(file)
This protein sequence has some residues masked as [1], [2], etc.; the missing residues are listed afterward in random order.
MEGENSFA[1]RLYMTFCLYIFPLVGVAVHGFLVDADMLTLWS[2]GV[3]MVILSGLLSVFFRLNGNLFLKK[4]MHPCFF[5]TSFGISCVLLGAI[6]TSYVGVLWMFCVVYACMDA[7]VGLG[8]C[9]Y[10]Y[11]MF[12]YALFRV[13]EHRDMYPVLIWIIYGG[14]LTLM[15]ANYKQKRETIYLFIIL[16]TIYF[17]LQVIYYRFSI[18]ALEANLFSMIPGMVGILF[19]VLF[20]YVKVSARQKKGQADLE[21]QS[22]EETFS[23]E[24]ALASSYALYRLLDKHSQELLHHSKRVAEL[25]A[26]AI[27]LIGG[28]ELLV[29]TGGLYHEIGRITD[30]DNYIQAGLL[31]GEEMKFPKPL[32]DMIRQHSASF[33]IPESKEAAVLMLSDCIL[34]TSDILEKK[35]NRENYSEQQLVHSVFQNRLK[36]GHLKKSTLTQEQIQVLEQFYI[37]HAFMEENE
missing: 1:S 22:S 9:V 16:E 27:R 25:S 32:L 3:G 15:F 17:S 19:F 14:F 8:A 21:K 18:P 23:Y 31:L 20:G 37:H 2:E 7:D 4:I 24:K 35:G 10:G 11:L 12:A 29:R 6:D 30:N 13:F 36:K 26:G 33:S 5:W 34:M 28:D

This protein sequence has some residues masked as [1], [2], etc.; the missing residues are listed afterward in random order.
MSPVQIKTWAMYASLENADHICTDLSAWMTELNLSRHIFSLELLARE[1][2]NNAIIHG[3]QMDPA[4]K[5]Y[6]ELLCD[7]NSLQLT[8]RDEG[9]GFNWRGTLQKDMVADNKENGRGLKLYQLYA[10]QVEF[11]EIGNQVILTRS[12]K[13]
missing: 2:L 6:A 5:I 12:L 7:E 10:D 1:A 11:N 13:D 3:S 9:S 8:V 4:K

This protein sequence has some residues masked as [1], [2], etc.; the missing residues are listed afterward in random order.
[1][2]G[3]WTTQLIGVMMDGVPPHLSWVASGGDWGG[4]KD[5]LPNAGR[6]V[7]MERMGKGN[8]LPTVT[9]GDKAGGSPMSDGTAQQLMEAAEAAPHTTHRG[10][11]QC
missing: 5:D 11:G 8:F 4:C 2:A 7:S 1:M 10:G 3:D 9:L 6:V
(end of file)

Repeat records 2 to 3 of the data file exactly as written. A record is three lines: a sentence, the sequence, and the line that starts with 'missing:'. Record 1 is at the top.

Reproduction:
This protein sequence has some residues masked as [1], [2], etc.; the missing residues are listed afterward in random order.
MSPVQIKTWAMYASLENADHICTDLSAWMTELNLSRHIFSLELLARE[1][2]NNAIIHG[3]QMDPA[4]K[5]Y[6]ELLCD[7]NSLQLT[8]RDEG[9]GFNWRGTLQKDMVADNKENGRGLKLYQLYA[10]QVEF[11]EIGNQVILTRS[12]K[13]
missing: 2:L 6:A 5:I 12:L 7:E 10:D 1:A 11:N 13:D 3:S 9:S 8:V 4:K

This protein sequence has some residues masked as [1], [2], etc.; the missing residues are listed afterward in random order.
[1][2]G[3]WTTQLIGVMMDGVPPHLSWVASGGDWGG[4]KD[5]LPNAGR[6]V[7]MERMGKGN[8]LPTVT[9]GDKAGGSPMSDGTAQQLMEAAEAAPHTTHRG[10][11]QC
missing: 5:D 11:G 8:F 4:C 2:A 7:S 1:M 10:G 3:D 9:L 6:V